A tangled mess of blocked bike lanes, double-parked semi trailers and vehicles on the sidewalk has become part of the landscape in the 200-block of East Esplanade near the Low Level Road, according to some fed-up businesses owners and cyclists in the area.
That stretch of road is home to a concentration of vehicle repair shops, whose owners say they are just trying to run a business but are being hindered by a parking deficit in the area.
Customers dropping off their vehicles early in the morning before the repair shops open often have to abandon their car or truck on the sidewalk. In other cases semi-trailer drivers are forced to double park and block either a bike lane or a regular lane of traffic on the busy Esplanade corridor.
The parking issue on Esplanade escalated last week when a 75-year-old customer of Krangle Automotive was given a parking ticket by a City of North Vancouver bylaw officer for trying to drop off his vehicle, according to owner Dennis Krangle.
Krangle claims businesses on the block are being treated unfairly as the city cracks down on illegal parking in the area. “She (the bylaw officer) handed the ticket off to my employee and told him, ‘we need to be hard on you,’” said Krangle, who at that point asked for the city’s manager of parking to come down to the garage to discuss the problem.
Avid Lower Lonsdale cyclist Rob Clinton also vented his frustration last week after hitting another vehicle blockade on the two-metre-wide bike lane painted green in front of the repair shops.
“What we have now, though, is a Third World free-for-all on parking on the sidewalk and double parking on the street and a blocked bike lane,” said Clinton. “It is not acceptable as it becomes a safety issue. Pedestrians are forced onto the road and bikes into unsuspecting traffic.”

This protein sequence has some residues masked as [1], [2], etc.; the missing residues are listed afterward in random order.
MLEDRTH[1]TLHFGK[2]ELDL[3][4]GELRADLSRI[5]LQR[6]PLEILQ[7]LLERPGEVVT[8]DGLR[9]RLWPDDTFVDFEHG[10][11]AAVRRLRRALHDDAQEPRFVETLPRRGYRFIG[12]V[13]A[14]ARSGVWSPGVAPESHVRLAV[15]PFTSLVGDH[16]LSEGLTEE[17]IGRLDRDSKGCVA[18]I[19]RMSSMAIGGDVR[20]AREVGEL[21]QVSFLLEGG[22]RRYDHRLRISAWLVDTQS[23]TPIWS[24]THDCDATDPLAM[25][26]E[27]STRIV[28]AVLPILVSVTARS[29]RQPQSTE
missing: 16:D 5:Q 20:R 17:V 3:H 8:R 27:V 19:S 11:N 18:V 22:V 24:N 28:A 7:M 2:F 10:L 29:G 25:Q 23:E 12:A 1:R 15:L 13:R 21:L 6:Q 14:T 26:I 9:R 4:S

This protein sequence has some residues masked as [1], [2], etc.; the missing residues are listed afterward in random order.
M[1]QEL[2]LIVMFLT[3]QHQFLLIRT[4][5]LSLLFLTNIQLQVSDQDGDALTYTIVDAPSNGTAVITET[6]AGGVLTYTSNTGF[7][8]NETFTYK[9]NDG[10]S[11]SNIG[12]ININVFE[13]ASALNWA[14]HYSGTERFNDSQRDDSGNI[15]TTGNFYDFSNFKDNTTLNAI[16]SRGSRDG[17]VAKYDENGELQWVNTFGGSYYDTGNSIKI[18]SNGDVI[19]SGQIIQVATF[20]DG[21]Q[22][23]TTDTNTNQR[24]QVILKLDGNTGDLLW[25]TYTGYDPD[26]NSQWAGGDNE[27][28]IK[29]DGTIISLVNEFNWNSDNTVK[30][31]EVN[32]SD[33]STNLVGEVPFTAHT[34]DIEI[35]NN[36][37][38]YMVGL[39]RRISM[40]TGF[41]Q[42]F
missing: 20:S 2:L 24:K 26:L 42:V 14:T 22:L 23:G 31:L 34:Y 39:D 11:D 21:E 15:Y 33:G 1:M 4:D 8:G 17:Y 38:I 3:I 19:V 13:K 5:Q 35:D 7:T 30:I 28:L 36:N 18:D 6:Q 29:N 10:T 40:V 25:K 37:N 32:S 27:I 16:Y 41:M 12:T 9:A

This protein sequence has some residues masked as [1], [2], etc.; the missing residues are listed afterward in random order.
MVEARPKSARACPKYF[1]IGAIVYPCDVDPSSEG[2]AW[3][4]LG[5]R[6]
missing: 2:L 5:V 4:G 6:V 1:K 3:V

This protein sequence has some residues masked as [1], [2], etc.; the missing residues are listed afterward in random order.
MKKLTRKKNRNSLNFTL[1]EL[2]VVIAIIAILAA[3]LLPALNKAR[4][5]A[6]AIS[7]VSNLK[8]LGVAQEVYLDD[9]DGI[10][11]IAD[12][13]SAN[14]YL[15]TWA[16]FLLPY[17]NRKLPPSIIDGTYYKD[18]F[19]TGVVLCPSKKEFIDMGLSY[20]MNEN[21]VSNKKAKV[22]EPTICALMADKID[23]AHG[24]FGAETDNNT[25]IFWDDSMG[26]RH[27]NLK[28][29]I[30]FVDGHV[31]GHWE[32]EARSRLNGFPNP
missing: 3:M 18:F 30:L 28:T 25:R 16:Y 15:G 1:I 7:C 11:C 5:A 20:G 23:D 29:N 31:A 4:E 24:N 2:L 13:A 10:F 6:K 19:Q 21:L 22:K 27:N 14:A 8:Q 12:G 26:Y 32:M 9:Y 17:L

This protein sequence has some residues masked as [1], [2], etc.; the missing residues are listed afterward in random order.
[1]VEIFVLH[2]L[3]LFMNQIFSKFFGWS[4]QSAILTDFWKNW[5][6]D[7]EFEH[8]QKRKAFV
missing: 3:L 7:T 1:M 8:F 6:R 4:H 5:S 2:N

HUB North Shore cycling coalition chair Tony Valente said there is a known bike lane issue that has resulted in close calls between motorists and cyclists on East Esplanade. “I guess the general feeling is that there’s not a lot of enforcement there,” said Valente, adding that the city has acknowledged the problem and is concerned about it.
Something has to change, said Valente, because as it stands cyclists coming off the Low Level Road are often met with a blockade in the bike lane and then are forced on to the street where motorists don’t have time to react or slow down.
“You know, someone is going to get hurt or seriously injured down there, if not killed,” said Valente. “You are basically saying what’s more important is for these companies to park their vehicles illegally in the bike lane and force cyclists onto the roadway.”
Krangle attributes the parking crunch to a number of factors including visitors to new retail businesses in the area and employees of large companies located closer to Lonsdale who are parking in the East Esplanade industrial neighbourhood. “It’s at the point where you come here and almost every (parking) spot is gone,” said Krangle, who is suggesting, among other solutions, the city create a loading zone for the industrial businesses.
Krangle said his business has been financially impacted because he can’t bring in as many vehicles to repair, and motor homes, which he used to fix, are now out of the question.
One block to the west, Centennial Auto Body assistant manager Richard Antunes is equally frustrated by the parking problem that he said has also negatively affected his business. “You got the bylaw guys coming by every 15 to 20 minutes. Is that a fair situation for the businesses here?” questioned Antunes.
Greg Niewerth, whose family owns Rack Stop Car Rack Experts in the 300-block of East Esplanade, said the parking situation worsened after the city reconfigured parking stalls at the end of the 300-block, opening up more spaces in the area. The 18 or so stalls with a 72-hour parking restriction are always eaten up by 7 a.m and empty by around 4 p.m., explained Niewerth.
“We see at lot of people walking around here with ICBC tags around their neck,” said Niewerth.
One of Rack Stop’s delivery guys had to double park last week and, according to Niewerth, encountered a bylaw officer who took a picture and said he was going to send a ticket in the mail — a type of enforcement Niewerth said he has never heard of before.
City of North Vancouver spokesperson Connie Rabold said the city’s bylaws office is aware of the East Esplanade parking issue and is investigating.